2005 Progress Report: Linking Population and Physiological Diversity in a Toxin-producing DinoflagellateEPA Grant Number: R830413
Title: Linking Population and Physiological Diversity in a Toxin-producing Dinoflagellate
Investigators: Campbell, Lisa , Gold, John R.
Institution: Texas A & M University
EPA Project Officer: Hiscock, Michael
Project Period: September 1, 2002 through August 31, 2005 (Extended to February 28, 2007)
Project Period Covered by this Report: September 1, 2004 through August 31, 2005
Project Amount: $464,880
RFA: Ecology and Oceanography of Harmful Algal Blooms (2002) RFA Text | Recipients Lists
Research Category: Water Quality , Ecosystems , Water , Aquatic Ecosystems
The primary objective of this project was to develop molecular tools for examining genetic diversity within and among blooms of Karenia brevis, atoxic dinoflagellate responsible for harmful algal blooms (HABs) in the Gulf of Mexico. During the initial 2 years of the project, hypervariable genetic markers known as microsatellites were developed in order to ultimately characterize individual blooms and test whether spatial and/or temporal genetic differences existed between or among blooms. The long-term objective is to utilize the genetic information to provide a better understanding (and predictability) of the dynamics of this HAB species. Objectives of the project include:
- Optimization of a suite of hypervariable, nuclear-encoded DNA markers (microsatellites) to characterize genetic diversity among strains of the toxic dinoflagellate K. brevis.
- Isolation and establishment of clonal cultures of K. brevis sampled during the onset, bloom, and decline of a toxic algal bloom event.
- Utilization of the highly polymorphic molecular markers to elucidate population structure.
Results obtained to date in the project include isolation and characterization of hypervariable genetic markers that are useful for cataloguing clones of K. brevis using both live material and Lugol’s preserved material. The capability to distinguish genetically among strains of K. brevis (i.e., genotype) is now possible. With these data, a genetic database for K. brevis on both spatial and temporal scales has been established for the Gulf of Mexico. In addition, one of the genetic markers developed and characterized appears to distinguish unequivocally two species of Karenia (K. brevis and K. mikimotoi) and has the potential to serve as a taxonomic tool to distinguish all five described species of Karenia. The capability to positively identify individual species of Karenia will be highly useful, as these species are very difficult to distinguish following preservation.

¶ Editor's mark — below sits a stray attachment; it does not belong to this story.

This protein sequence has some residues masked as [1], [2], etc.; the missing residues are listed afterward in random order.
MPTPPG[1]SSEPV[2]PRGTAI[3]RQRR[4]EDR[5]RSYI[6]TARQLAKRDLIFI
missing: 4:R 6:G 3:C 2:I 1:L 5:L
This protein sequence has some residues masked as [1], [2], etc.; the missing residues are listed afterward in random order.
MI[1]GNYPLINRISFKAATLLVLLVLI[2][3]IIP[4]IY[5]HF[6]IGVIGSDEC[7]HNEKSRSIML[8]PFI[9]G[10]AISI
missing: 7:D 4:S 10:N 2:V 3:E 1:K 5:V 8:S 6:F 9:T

A new assay to determine hemolytic activity of toxins from Karenia species has been published (Neely and Campbell, 2006 ). Results with existing cultures demonstrate that toxicity due to hemolytic activity was greater in K. mikimotoi than in K. brevis. We hypothesize that this finding of variable toxicity among strains of these two species of Karenia may explain part of the variability in toxicity and fish kills among HAB events. Characterization of the hemolytic toxin in K. mikimotoi is currently underway.
Efforts in the final year of the project will focus on the following:
- Isolate and establish clonal cultures of K. brevis sampled during the onset, bloom, and decline of a toxic algal bloom event, and assess genetic and physiological variability within a bloom population.
- Elucidate population structure for the October 2005 bloom in Texas utilizing the 10 microsatellite loci identified.
Results will be presented at the 12th International Conference on Harmful Algae to be held in Copenhagen in 2006.
Journal Articles on this Report : 1 Displayed | Download in RIS Format
|Other project views:||All 21 publications||6 publications in selected types||All 5 journal articles|
||Neely T, Campbell L. A modified assay to determine hemolytic toxin variability among Karenia clones isolated from the Gulf of Mexico. Harmful Algae 2006;5(5):592-598.||
Supplemental Keywords:RFA, Scientific Discipline, Water, Ecosystem Protection/Environmental Exposure & Risk, Oceanography, algal blooms, Biochemistry, Ecological Risk Assessment, Ecology and Ecosystems, marine ecosystem, toxin monitoring programs, marine biotoxins, bloom dynamics, brevetoxins, phytoplankton, gene sequences, dinoflagellate, algal bloom detection, dinoflagellate blooms, K. brevis, Karenia brevis
phytoplankton ecology, molecular genetics, marine, estuarine, coastal, population diversity, ecology and ecosystems, genetics, molecular biology/genetics, oceanography, algal blooms, Karenia brevis, algal bloom detection, bloom dynamics, brevetoxins, dinoflagellate, dinoflagellate blooms, gene sequences, marine biotoxins, marine ecosystem, marine toxins, phytoplankton.,